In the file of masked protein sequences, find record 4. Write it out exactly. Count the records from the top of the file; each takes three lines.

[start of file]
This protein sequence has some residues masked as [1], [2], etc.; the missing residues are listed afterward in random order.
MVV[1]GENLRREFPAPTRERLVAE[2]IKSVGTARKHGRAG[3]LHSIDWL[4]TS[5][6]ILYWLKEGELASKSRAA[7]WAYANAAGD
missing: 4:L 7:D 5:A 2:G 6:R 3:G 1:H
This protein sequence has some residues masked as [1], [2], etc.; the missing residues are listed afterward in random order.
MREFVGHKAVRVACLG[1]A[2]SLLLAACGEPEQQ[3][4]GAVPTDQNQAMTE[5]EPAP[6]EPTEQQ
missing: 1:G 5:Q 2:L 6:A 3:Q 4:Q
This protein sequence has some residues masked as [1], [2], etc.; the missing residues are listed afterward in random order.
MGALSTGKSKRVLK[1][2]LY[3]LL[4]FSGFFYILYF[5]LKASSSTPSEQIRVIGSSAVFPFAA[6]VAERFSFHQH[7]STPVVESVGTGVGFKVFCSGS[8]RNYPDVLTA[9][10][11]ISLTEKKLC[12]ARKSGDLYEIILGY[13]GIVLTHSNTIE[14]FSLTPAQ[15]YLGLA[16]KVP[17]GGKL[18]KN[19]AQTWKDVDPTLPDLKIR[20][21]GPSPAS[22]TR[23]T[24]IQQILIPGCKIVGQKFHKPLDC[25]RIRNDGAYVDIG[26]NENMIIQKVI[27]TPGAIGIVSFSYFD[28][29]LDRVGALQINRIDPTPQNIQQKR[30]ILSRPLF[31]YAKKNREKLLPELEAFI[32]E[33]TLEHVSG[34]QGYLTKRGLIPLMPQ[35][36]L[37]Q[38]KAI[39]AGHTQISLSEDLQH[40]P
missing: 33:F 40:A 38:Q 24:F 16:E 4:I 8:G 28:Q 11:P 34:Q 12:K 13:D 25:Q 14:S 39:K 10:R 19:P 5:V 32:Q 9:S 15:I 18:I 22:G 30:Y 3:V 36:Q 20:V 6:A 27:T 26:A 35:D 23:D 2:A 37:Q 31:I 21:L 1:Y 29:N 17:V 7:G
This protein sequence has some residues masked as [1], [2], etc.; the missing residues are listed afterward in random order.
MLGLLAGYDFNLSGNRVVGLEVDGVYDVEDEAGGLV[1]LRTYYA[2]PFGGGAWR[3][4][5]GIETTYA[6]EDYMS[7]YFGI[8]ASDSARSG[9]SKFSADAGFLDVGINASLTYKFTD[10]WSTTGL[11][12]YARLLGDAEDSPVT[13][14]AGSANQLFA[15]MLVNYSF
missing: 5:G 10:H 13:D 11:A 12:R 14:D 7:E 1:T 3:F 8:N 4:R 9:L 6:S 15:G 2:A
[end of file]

This protein sequence has some residues masked as [1], [2], etc.; the missing residues are listed afterward in random order.
MLGLLAGYDFNLSGNRVVGLEVDGVYDVEDEAGGLV[1]LRTYYA[2]PFGGGAWR[3][4][5]GIETTYA[6]EDYMS[7]YFGI[8]ASDSARSG[9]SKFSADAGFLDVGINASLTYKFTD[10]WSTTGL[11][12]YARLLGDAEDSPVT[13][14]AGSANQLFA[15]MLVNYSF
missing: 5:G 10:H 13:D 11:A 12:R 14:D 7:E 1:T 3:F 8:N 4:R 9:L 6:S 15:G 2:A